David Droga’s new role as CEO of Accenture Interactive has been a hot topic this week. While many wonder what it might mean for consultancies versus agencies, that may be a moot point as the two hire and acquire their way closer together. And it's not what I find most interesting about Droga's new position.
Droga’s ascension signals the increased valuation of creativity. If a business consultancy can put a creative in its #1 position, that says a lot about how it perceives creative's value for its own business and clients.
At a time when agencies are undervalued, and lack power in client-agency relationships, the increased valuation of creativity is a path for agencies to re-establish power. Everyone stands to win when creativity is married with business results and gets rightful credit for it.
“Droga’s appointment at Accenture Interactive is very much a signal of the importance of creativity in both marketing and business. It is certainly a bold statement as he is the only major global agency CEO to rise from the creative ranks. It will send a powerful message to clients and the industry.” — Avi Dan, CEO of agency search consultancy Avidan Strategies, in Forbes
Brands demand both creativity and effectiveness
Putting a creative (with business chops) at the helm of a consultancy may be unexpected, but it’s also a sign of the times. Creativity is regaining importance (WARC recently asked if creativity could be “the ultimate secret weapon to beat the competition” in the uncertain pandemic landscape). The caveat to this rise is that it’s a package deal. Creativity by itself has little relevance in today’s landscape. Brands’ current flirtations with creativity demand that it be paired with effectiveness.
Amid growing pressure to prove impact, marketers are now prioritizing creative effectiveness, though demonstrating results remains a challenge. According to LIONS’ State of Creativity report, nearly one-third of brand leaders report growing pressure to prove creativity’s effectiveness. 35% of respondents also agreed it is “extremely challenging” to demonstrate the effectiveness of creative work, and 61% said it is difficult to show long-term impact.
“Creative effectiveness is our currency in this business, our proof that ideas can directly impact our clients, our society and the world.”— Suzanne Powers, global president and chief strategy officer at McCann Worldgroup, in Campaign
Forrester recently asked U.S.-based B2C marketing executives how challenging their various 2022 priorities will be to achieve. Respondents said their biggest challenge will be proving the value of marketing, with 71% indicating that demonstrating the value of marketing to the CEO, CFO, and the board will be very — or extremely — challenging during the upcoming year.
How to solve this quandary? As suggested by the title of their report, The CMO and CFO Alliance, Forrester says CMOs must become “besties” with their CFO colleagues to develop a credible story around marketing ROI.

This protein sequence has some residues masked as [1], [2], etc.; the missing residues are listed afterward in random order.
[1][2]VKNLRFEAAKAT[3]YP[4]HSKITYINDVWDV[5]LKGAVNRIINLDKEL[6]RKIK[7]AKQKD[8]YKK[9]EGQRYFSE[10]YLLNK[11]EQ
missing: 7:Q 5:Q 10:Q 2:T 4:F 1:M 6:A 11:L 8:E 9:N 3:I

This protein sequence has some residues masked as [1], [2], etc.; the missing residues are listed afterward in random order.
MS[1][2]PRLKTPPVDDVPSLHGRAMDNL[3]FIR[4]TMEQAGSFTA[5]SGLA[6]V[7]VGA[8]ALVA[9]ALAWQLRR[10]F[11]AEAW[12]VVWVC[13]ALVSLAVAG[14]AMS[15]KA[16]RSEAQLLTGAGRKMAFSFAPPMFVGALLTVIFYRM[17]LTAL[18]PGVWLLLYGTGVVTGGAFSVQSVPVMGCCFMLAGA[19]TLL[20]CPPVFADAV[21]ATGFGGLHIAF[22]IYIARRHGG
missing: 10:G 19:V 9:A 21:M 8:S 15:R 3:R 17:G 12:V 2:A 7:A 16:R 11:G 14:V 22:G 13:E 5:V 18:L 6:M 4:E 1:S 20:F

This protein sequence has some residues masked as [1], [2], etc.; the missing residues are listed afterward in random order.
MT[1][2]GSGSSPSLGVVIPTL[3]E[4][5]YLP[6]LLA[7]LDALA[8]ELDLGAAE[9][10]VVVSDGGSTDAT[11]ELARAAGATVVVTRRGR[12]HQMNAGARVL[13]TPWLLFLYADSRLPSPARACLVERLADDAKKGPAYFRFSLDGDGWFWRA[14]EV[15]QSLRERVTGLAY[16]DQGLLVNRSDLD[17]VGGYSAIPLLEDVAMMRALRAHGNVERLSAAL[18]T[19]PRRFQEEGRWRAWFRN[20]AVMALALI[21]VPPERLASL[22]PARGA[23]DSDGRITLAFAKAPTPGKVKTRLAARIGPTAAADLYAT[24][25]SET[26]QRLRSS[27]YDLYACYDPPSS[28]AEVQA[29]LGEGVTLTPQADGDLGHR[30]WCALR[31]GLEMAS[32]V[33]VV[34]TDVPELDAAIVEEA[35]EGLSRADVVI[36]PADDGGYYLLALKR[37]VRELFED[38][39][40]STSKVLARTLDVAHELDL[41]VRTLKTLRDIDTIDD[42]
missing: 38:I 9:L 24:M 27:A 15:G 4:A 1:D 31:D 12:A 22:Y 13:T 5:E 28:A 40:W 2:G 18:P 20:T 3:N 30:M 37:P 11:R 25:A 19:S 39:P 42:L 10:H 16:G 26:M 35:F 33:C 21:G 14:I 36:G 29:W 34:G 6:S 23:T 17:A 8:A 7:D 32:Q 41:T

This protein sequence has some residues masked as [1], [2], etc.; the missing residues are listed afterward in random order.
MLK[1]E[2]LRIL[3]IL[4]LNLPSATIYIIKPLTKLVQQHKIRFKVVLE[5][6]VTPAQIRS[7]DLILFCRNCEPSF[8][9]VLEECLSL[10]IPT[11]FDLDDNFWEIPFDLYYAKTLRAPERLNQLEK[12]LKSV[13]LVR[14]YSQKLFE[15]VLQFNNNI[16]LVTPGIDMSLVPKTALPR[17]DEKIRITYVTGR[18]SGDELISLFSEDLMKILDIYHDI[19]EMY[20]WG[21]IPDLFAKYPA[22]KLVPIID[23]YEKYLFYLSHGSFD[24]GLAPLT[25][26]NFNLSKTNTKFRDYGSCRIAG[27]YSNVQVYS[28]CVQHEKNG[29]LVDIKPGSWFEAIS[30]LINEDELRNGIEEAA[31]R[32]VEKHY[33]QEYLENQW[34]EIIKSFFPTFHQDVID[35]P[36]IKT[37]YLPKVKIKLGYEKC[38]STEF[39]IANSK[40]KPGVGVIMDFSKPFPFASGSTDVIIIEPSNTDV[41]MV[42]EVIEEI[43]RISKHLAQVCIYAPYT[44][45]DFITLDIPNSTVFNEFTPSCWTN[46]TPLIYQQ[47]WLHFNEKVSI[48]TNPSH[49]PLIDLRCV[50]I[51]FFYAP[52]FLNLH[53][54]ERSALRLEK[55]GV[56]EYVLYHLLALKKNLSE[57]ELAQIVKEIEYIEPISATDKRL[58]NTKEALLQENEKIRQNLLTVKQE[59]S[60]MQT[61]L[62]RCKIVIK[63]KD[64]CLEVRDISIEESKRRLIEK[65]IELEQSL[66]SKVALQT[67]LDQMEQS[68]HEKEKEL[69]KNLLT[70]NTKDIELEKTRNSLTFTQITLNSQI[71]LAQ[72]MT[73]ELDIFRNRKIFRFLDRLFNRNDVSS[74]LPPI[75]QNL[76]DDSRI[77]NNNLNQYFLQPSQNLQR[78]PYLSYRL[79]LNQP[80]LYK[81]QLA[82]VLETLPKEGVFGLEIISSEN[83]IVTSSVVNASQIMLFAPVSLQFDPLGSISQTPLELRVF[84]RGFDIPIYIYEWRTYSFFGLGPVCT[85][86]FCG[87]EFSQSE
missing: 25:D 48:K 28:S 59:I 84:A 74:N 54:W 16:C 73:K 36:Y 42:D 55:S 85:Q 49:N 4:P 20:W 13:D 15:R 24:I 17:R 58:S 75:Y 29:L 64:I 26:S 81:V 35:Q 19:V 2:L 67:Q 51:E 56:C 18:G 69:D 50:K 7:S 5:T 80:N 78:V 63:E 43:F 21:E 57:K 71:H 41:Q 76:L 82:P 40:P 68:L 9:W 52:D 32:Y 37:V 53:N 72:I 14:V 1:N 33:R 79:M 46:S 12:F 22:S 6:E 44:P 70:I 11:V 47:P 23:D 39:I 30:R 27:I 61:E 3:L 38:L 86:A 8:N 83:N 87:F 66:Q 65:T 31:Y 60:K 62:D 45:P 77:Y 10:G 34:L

Forrester’s research is consistent with LION’s findings on the growing pressure around proof of results. It will trickle down to how marketers select agency partners and what they expect, specifically for proof of results and return on creative investments.
“Unless marketers equip themselves with data, finance acumen, and the ability to correlate marketing activity with business impact, they will become hopelessly obsolete and get left behind.” — Mastercard CMO Raja Rajamannar, in Forrester
What does it mean for agency new business?
The bar for proof of creative effectiveness is rising quickly, and agencies who can demonstrate they consistently deliver it will have a strong competitive advantage.
Proof of results has long been necessary for agency new business, and that's only become more true amid the pandemic. According to LIONS’ State of Creativity Report, 67% of brands see creativity as an “extremely valuable” competitive advantage in business. At the same time, they are cautious, risk-averse, and seek sure things.
The only way to give brands the level of confidence they need to proceed is with proof of effectiveness. Agencies should not come to the table expecting brands to take blind leaps of faith based on ideas without proof. Relevant work with meaningful KPIs that connect to business results is mandatory. Work without those proof of results does little to gain stakeholders’ trust or help the agency close new business.
Looking back: how did creativity become devalued?
Creativity became endangered as it grew apart from results. Perhaps it is not a coincidence that agencies have also lost the respect of the C-suite, become disempowered, and been forced to do more with less during the same period.